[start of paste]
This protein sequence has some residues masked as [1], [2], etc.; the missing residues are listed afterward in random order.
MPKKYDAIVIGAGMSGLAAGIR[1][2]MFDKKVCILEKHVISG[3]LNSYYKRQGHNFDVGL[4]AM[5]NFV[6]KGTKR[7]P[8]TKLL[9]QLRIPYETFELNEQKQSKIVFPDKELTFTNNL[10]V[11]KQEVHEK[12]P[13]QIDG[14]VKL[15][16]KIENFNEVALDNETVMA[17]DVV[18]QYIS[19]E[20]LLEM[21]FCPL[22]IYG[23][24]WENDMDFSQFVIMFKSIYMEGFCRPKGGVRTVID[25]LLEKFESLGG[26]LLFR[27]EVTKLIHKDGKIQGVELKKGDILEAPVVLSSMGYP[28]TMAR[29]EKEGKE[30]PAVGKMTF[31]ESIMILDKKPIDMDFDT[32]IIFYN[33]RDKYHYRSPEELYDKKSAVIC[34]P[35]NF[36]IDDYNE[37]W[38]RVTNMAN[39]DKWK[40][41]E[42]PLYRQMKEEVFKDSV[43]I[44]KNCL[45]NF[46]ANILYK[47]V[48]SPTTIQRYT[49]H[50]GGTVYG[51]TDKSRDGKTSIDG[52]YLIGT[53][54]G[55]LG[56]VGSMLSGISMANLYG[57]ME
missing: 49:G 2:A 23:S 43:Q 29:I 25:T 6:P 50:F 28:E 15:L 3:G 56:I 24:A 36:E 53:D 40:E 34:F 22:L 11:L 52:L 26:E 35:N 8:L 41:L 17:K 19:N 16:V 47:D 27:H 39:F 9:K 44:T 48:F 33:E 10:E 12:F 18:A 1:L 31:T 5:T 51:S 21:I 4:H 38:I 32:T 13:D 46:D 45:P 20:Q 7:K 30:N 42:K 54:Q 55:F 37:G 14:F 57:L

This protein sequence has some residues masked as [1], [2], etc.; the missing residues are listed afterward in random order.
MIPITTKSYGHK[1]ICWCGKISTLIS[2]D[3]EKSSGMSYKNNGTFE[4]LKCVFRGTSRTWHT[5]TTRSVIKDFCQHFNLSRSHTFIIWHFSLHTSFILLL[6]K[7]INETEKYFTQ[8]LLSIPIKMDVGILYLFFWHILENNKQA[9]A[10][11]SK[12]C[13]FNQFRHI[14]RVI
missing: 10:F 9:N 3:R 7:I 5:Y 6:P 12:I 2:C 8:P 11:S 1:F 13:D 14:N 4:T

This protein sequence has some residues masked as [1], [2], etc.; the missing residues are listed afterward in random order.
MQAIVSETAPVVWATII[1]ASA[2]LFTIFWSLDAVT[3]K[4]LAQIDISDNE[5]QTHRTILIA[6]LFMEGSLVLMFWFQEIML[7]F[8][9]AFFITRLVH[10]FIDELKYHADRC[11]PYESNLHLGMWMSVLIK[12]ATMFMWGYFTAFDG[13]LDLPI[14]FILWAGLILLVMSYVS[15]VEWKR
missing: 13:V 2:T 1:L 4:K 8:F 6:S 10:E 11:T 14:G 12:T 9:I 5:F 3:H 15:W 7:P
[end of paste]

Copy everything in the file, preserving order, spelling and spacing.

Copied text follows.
This protein sequence has some residues masked as [1], [2], etc.; the missing residues are listed afterward in random order.
MPKKYDAIVIGAGMSGLAAGIR[1][2]MFDKKVCILEKHVISG[3]LNSYYKRQGHNFDVGL[4]AM[5]NFV[6]KGTKR[7]P[8]TKLL[9]QLRIPYETFELNEQKQSKIVFPDKELTFTNNL[10]V[11]KQEVHEK[12]P[13]QIDG[14]VKL[15][16]KIENFNEVALDNETVMA[17]DVV[18]QYIS[19]E[20]LLEM[21]FCPL[22]IYG[23][24]WENDMDFSQFVIMFKSIYMEGFCRPKGGVRTVID[25]LLEKFESLGG[26]LLFR[27]EVTKLIHKDGKIQGVELKKGDILEAPVVLSSMGYP[28]TMAR[29]EKEGKE[30]PAVGKMTF[31]ESIMILDKKPIDMDFDT[32]IIFYN[33]RDKYHYRSPEELYDKKSAVIC[34]P[35]NF[36]IDDYNE[37]W[38]RVTNMAN[39]DKWK[40][41]E[42]PLYRQMKEEVFKDSV[43]I[44]KNCL[45]NF[46]ANILYK[47]V[48]SPTTIQRYT[49]H[50]GGTVYG[51]TDKSRDGKTSIDG[52]YLIGT[53][54]G[55]LG[56]VGSMLSGISMANLYG[57]ME
missing: 49:G 2:A 23:S 43:Q 29:I 25:T 6:P 50:F 28:E 15:L 3:G 56:I 24:A 36:E 53:D 40:E 34:F 22:L 11:L 52:L 26:E 35:N 8:L 41:L 17:K 19:N 16:V 47:D 27:H 39:F 9:K 44:T 48:F 33:E 10:E 12:F 18:A 1:L 31:T 5:T 51:S 21:I 4:H 38:I 32:T 13:D 46:D 45:P 20:Q 7:K 30:N 42:K 54:Q 55:F 37:G 14:F 57:L

This protein sequence has some residues masked as [1], [2], etc.; the missing residues are listed afterward in random order.
MIPITTKSYGHK[1]ICWCGKISTLIS[2]D[3]EKSSGMSYKNNGTFE[4]LKCVFRGTSRTWHT[5]TTRSVIKDFCQHFNLSRSHTFIIWHFSLHTSFILLL[6]K[7]INETEKYFTQ[8]LLSIPIKMDVGILYLFFWHILENNKQA[9]A[10][11]SK[12]C[13]FNQFRHI[14]RVI
missing: 10:F 9:N 3:R 7:I 5:Y 6:P 12:I 2:C 8:P 11:S 1:F 13:D 14:N 4:T

This protein sequence has some residues masked as [1], [2], etc.; the missing residues are listed afterward in random order.
MQAIVSETAPVVWATII[1]ASA[2]LFTIFWSLDAVT[3]K[4]LAQIDISDNE[5]QTHRTILIA[6]LFMEGSLVLMFWFQEIML[7]F[8][9]AFFITRLVH[10]FIDELKYHADRC[11]PYESNLHLGMWMSVLIK[12]ATMFMWGYFTAFDG[13]LDLPI[14]FILWAGLILLVMSYVS[15]VEWKR
missing: 13:V 2:T 1:L 4:K 8:F 6:S 10:E 11:T 14:G 12:T 9:I 5:F 3:H 15:W 7:P